New feedback form for our research guides

Research guides are the primary finding aids that we produce for Discovery, our catalogue. There are over 350 of them, covering a diverse range of subjects; they contain useful tools such as subject-specific search filters, lists of relevant terminology, and examples of what the documents look like. They’re heavily used by both the public (25% of users who visit our website look at a research guide) and our record specialists, who resolve large numbers of enquiries by directing users to the guidance they need.

In the digital team, we’re interested in finding out if there are improvements we can make to help users locate assistance in research guides before they are obliged to contact us via phone, email or web chat (or abandon their journey). We have stats about which guides are viewed, but we currently have no means of gathering qualitative feedback at scale about whether or not users have located what they were looking for.

Approach

A gif showing the research guide widgetWe’ve been working on a way to collect this qualitative data by creating a feedback widget, which now sits on every research guide page. This widget allows you to quickly and anonymously let us know whether you found the help you needed.

It’s a quicker way for users to send us feedback while they’re using the research guides – as opposed to filling in a survey, or contacting us – and it’s less intrusive than a pop-up. It’s also a permanent fixture of the page for as long as we need to collect data.

The feedback is then added to a data dashboard, which we’ll then look at on an ongoing basis to make decisions about improvements. For example, we might discover that large numbers of users say they’re looking for something that we know is contained in a different guide. This would mean that we might need to look at research guide navigation or the naming conventions that led a user to click on the guide they chose. However, if we find that users are struggling to locate guidance that’s actually included within the page they’ve landed on, we might need to change how the information is presented to make it clearer. We’ll blog again when we’ve looked at the data and have some conclusions to share.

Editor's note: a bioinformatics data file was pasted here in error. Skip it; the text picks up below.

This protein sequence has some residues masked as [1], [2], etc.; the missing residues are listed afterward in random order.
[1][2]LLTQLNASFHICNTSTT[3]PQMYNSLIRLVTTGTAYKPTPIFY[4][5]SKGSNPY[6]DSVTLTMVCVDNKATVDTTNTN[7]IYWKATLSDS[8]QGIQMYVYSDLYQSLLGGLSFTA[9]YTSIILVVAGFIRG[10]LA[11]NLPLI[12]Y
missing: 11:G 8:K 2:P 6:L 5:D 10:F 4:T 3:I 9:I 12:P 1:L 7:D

We haven’t made a feedback component for research guides before, so we will also be paying close attention to how the widget is working in case we need to make any amendments. It’s currently located in the right-hand column of research guides and moves depending on the volume of content in this column (and whether you’re viewing on mobile or desktop) so we want to make sure users are noticing it and understand what it’s there for.

If you use the guides, please fill in the form and let us know how we can help! And if you’re interested in learning more about our web development and data analytics, let us know.

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